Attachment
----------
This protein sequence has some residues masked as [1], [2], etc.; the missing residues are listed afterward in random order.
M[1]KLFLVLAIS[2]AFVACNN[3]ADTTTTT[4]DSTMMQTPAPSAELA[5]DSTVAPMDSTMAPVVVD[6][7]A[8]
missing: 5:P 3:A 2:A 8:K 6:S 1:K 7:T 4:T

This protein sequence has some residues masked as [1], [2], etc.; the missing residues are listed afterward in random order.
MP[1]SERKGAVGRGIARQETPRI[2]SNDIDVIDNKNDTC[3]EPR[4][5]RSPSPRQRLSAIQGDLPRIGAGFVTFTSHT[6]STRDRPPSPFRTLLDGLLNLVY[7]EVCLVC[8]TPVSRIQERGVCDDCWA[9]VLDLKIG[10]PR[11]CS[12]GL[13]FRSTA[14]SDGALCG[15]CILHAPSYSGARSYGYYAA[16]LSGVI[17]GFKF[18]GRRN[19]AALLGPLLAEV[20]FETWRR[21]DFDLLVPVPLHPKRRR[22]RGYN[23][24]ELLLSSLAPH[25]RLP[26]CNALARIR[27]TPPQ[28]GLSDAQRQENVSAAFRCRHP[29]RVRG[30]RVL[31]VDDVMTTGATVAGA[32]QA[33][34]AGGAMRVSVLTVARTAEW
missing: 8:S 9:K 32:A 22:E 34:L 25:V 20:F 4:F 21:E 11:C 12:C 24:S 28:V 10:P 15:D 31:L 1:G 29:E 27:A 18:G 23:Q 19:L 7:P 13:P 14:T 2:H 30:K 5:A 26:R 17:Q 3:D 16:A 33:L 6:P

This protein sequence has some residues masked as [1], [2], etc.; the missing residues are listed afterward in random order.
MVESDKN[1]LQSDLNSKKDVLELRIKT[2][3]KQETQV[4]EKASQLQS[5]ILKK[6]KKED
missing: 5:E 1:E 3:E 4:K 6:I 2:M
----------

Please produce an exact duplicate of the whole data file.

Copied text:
This protein sequence has some residues masked as [1], [2], etc.; the missing residues are listed afterward in random order.
M[1]KLFLVLAIS[2]AFVACNN[3]ADTTTTT[4]DSTMMQTPAPSAELA[5]DSTVAPMDSTMAPVVVD[6][7]A[8]
missing: 5:P 3:A 2:A 8:K 6:S 1:K 7:T 4:T

This protein sequence has some residues masked as [1], [2], etc.; the missing residues are listed afterward in random order.
MP[1]SERKGAVGRGIARQETPRI[2]SNDIDVIDNKNDTC[3]EPR[4][5]RSPSPRQRLSAIQGDLPRIGAGFVTFTSHT[6]STRDRPPSPFRTLLDGLLNLVY[7]EVCLVC[8]TPVSRIQERGVCDDCWA[9]VLDLKIG[10]PR[11]CS[12]GL[13]FRSTA[14]SDGALCG[15]CILHAPSYSGARSYGYYAA[16]LSGVI[17]GFKF[18]GRRN[19]AALLGPLLAEV[20]FETWRR[21]DFDLLVPVPLHPKRRR[22]RGYN[23][24]ELLLSSLAPH[25]RLP[26]CNALARIR[27]TPPQ[28]GLSDAQRQENVSAAFRCRHP[29]RVRG[30]RVL[31]VDDVMTTGATVAGA[32]QA[33][34]AGGAMRVSVLTVARTAEW
missing: 8:S 9:K 32:A 22:E 34:L 25:V 20:F 4:F 21:E 11:C 12:C 24:S 28:V 10:P 15:D 31:L 1:G 29:E 27:A 18:G 23:Q 19:L 7:P 13:P 14:T 2:H 30:K 5:A 26:R 17:Q 3:D 16:A 33:L 6:P

This protein sequence has some residues masked as [1], [2], etc.; the missing residues are listed afterward in random order.
MVESDKN[1]LQSDLNSKKDVLELRIKT[2][3]KQETQV[4]EKASQLQS[5]ILKK[6]KKED
missing: 5:E 1:E 3:E 4:K 6:I 2:M